Gary Charbonneau can probably justifiably take some satisfaction from the outcome, although the copyright issues (after all—this is a copyright blog) were never really clarified. As a first step, the Aquarium sought a court injunction preventing Charbonneau from showing the infringing content. They won that injunction, although the court ruled that the film could continue public showings as long as the infringing content was excised. In all Charbonneau was required to remove about 15 clips amounting to a total of about 5 minutes in the film. Both sides claimed victory, as I discussed in another blog at the time. Charbonneau claimed a fair dealing defence of use for research and educational purposes, which was a stretch—but not tested in court.
Subsequently, in November of last year, the injunction was overturned. The court ruled that the 15 clips, if left in the film, would not cause “irreparable harm” to the Aquarium and, moreover, that there was an issue of freedom of expression that overrode any potential harm. Charbonneau said he would re-insert the clips. However, the underlying copyright infringement issue was never addressed–and now this case will not go to trial.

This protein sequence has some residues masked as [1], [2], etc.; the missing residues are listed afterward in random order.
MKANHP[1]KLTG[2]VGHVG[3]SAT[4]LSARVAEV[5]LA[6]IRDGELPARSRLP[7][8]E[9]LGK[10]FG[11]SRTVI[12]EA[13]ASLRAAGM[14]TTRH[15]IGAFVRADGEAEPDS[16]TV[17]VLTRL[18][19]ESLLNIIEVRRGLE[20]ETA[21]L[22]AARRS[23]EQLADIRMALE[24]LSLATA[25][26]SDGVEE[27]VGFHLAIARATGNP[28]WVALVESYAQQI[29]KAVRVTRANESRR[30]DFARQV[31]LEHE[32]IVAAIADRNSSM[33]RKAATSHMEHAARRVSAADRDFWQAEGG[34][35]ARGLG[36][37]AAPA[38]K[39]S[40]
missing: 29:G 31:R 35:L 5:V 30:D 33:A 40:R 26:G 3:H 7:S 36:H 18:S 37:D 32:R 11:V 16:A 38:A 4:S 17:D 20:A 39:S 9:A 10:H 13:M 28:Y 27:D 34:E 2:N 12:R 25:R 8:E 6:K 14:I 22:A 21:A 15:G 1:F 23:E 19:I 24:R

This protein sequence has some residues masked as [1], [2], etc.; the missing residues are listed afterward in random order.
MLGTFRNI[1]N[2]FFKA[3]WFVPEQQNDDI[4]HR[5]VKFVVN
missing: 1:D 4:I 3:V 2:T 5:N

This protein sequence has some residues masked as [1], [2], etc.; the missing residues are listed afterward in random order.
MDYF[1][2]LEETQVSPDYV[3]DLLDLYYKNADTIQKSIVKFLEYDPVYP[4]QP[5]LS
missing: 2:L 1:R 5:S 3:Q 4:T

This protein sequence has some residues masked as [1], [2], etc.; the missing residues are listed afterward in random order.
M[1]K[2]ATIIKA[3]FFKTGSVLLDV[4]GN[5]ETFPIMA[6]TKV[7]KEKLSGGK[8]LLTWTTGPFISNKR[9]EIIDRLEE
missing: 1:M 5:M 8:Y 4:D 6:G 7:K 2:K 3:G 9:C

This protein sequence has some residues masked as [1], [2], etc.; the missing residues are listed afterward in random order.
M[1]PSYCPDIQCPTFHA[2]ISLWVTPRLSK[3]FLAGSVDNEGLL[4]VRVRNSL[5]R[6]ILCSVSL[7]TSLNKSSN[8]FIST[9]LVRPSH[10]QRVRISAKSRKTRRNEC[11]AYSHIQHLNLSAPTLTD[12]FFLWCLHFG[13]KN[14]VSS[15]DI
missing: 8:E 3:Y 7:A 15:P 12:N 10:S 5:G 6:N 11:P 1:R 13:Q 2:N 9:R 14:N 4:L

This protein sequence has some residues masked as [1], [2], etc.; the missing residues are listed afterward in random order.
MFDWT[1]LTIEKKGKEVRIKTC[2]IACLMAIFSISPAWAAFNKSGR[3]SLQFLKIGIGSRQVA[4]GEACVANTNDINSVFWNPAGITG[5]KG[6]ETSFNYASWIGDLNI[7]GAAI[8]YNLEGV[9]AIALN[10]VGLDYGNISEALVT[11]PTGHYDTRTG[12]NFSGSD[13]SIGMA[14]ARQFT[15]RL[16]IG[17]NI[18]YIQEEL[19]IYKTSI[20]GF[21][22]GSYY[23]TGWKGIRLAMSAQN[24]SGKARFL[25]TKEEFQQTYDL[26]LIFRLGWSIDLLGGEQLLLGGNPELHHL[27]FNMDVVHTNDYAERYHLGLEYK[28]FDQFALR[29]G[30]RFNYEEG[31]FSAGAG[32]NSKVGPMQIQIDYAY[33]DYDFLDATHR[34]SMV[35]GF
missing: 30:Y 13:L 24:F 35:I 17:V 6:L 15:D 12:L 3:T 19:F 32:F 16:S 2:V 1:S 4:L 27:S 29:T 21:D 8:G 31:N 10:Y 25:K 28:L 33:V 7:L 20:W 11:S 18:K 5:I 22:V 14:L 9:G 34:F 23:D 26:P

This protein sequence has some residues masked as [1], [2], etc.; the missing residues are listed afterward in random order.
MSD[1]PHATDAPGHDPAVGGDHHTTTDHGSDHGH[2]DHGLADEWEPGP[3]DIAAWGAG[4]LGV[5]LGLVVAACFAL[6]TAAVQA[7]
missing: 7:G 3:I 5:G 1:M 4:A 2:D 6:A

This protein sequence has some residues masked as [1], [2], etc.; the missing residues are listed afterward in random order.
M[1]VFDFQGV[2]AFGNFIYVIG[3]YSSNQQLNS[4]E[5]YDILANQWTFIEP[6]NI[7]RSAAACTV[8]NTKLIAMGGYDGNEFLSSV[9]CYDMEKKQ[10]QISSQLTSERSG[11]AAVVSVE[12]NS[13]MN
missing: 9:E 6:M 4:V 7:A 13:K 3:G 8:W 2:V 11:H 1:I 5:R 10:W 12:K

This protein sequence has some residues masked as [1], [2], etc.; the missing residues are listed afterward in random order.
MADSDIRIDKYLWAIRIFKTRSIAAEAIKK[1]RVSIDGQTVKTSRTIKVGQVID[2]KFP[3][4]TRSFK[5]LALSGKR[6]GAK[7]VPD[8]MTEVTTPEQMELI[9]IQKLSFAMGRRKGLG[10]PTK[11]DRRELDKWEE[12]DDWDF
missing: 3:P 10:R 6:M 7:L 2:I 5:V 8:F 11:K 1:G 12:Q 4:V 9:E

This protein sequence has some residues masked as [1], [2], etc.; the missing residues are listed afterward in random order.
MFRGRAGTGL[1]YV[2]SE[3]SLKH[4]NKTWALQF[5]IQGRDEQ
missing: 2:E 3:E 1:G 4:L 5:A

Some will say the issue was never really about copyright infringement in the first place, but rather about whether it is appropriate to keep cetaceans in captivity. Those opposed to the Aquarium’s policy claimed that the institution was trying to use the allegation of copyright infringement in the film as a means to stop its circulation and exhibition, not because the Aquarium’s copyright was violated but rather because of the film’s message. In other words, using copyright as a means of censorship. If the intent was to block viewing of the film, the Aquarium was spectacularly unsuccessful. Not only did the publicity generated by the case ensure that lots of people who had never heard of Charbonneau’s film search for it out of curiosity, but the removal of the copyrighted clips did not affect the film’s underlying message.